Corporate Tax

an rising reliance on corporate taxes

The Treasury Department’s annual tax report contains two different messages. The first is that tax revenues held up remarkably well during the pandemic due to the unusual nature of the economic blow. The second is the increasing reliance on corporate tax revenues, more than half of which are now paid by just 10 large corporations. This is rightly identified as a “significant risk to public finances”.

When the pandemic hit in late February 2020, there were fears of significant damage to public finances. Public spending has indeed risen massively as a result. But tax revenues were surprisingly robust and at the end of 2020 were only 3.6 percent below the previous year. This contrasts with a drop in tax revenues by a third after the financial crash.

It is noteworthy that personal income tax receipts only decreased by 1 percent in 2020, as job losses occurred almost exclusively in sectors with relatively low wage rates and thus limited tax revenues. In contrast, more highly paid industries remained in operation. There has been a sharp drop in spending taxes, with VAT revenue falling 18 percent each year.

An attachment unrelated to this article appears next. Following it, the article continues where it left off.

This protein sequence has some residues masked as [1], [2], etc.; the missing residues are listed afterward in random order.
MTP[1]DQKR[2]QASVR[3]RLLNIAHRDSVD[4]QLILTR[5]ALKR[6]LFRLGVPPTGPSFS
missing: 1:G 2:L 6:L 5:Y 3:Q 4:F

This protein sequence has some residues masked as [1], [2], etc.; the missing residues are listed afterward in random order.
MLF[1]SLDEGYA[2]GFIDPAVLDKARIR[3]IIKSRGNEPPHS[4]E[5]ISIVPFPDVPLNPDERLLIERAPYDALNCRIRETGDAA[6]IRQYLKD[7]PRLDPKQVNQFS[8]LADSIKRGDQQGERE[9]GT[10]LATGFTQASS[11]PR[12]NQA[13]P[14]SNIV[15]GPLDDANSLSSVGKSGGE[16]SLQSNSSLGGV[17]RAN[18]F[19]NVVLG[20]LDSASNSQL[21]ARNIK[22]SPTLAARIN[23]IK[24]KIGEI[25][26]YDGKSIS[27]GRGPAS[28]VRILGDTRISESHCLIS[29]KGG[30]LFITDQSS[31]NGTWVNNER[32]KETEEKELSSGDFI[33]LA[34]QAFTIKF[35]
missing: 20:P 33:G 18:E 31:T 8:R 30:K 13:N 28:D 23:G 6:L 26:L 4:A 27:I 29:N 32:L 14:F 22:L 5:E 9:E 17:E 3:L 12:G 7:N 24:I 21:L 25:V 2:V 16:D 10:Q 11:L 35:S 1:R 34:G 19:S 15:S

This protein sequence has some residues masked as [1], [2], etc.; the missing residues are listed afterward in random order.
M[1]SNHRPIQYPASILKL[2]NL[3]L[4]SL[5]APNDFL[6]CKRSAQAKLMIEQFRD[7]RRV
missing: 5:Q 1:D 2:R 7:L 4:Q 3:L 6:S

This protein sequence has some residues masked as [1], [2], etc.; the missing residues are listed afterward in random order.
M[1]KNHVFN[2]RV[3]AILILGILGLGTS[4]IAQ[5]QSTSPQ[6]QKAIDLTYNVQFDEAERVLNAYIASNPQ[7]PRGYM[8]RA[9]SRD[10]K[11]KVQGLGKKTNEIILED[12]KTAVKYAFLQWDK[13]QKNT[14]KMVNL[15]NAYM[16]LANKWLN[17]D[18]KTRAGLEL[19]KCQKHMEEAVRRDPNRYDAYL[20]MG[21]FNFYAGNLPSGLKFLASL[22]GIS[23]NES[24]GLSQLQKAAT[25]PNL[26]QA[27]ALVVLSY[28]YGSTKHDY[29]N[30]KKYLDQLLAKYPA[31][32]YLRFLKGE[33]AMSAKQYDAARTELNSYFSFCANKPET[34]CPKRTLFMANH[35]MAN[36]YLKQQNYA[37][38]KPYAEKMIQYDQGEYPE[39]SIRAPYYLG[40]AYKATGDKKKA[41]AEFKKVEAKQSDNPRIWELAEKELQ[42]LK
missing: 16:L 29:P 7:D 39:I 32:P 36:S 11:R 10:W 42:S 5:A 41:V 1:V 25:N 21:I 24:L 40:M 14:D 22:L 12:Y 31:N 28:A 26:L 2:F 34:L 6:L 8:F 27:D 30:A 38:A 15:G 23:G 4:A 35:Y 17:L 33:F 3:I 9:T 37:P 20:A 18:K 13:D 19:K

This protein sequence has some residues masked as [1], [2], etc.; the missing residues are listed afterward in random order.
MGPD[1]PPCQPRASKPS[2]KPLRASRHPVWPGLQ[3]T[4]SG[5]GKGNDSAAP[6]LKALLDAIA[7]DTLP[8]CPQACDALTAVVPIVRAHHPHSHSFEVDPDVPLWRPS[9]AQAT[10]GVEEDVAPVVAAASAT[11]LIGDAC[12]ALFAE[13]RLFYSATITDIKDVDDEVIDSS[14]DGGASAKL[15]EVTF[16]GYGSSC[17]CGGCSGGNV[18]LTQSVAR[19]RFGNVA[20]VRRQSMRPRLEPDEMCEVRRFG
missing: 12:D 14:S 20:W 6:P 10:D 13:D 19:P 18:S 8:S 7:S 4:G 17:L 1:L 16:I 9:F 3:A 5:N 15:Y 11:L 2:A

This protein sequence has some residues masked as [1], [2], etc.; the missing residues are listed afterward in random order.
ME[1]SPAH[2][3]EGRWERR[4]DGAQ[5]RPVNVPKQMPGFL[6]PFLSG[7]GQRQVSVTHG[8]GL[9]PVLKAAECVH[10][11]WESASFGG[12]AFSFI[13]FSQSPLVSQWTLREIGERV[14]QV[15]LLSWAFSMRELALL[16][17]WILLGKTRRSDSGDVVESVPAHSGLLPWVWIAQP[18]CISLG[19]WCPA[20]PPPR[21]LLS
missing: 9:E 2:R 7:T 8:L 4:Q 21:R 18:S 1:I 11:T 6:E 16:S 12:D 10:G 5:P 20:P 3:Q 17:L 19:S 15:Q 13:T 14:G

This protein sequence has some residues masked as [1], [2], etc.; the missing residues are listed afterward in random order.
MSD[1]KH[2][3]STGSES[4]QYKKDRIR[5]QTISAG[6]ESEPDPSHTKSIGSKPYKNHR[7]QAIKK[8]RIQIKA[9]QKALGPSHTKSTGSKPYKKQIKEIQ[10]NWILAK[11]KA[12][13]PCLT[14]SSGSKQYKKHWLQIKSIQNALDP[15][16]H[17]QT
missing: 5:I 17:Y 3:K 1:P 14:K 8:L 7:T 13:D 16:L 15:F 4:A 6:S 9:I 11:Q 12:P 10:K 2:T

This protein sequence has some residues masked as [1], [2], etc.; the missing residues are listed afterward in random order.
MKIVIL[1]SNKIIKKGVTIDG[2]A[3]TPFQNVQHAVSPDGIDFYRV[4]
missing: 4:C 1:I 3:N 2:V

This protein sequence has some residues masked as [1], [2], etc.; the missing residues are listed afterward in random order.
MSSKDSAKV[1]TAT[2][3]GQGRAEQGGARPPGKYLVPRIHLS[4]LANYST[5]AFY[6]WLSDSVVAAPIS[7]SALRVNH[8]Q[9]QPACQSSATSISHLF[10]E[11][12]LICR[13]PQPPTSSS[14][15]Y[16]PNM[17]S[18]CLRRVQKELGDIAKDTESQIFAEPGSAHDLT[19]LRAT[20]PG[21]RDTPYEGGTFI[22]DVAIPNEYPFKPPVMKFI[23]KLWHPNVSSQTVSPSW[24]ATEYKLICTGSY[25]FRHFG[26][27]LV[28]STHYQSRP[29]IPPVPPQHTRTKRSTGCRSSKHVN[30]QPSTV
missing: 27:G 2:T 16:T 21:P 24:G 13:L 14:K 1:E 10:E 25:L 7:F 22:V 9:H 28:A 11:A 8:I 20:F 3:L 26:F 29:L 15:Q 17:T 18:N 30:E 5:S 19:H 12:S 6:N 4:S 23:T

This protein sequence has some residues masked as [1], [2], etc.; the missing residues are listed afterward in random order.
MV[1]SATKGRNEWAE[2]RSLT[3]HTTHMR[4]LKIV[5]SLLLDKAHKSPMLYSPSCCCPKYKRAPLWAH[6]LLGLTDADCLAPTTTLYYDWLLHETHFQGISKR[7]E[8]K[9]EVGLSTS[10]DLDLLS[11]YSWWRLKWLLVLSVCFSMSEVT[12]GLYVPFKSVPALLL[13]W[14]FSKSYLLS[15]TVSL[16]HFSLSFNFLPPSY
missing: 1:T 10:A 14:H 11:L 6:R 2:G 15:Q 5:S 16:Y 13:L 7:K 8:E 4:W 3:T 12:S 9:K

Corporate tax revenues are now closely tied to the assets and decisions of a small number of primarily US companies

The numbers were bolstered by another record year in corporate tax revenue, which was nearly € 12 billion and one in every € 5 of taxes collected. The rise in corporate taxes, fueled by rising contributions from some large corporations, has given the treasury vital support.

However, it also indicates a vulnerability for the future. As the report shows, corporate tax revenues are now closely tied to the assets and decisions of a small number of primarily US companies. The multinational sector also tends to pay higher wages and job losses in this area would quickly lead to lower income taxes.

Treasury Secretary Paschal Donohoe has a $ 2 billion drop in annual corporate tax revenue by 2025. A significant portion of our annual tax revenue now depends on the outcome of those talks and the response of large multinational corporations. This risk must be taken into account in important decisions on the 2022 budget.

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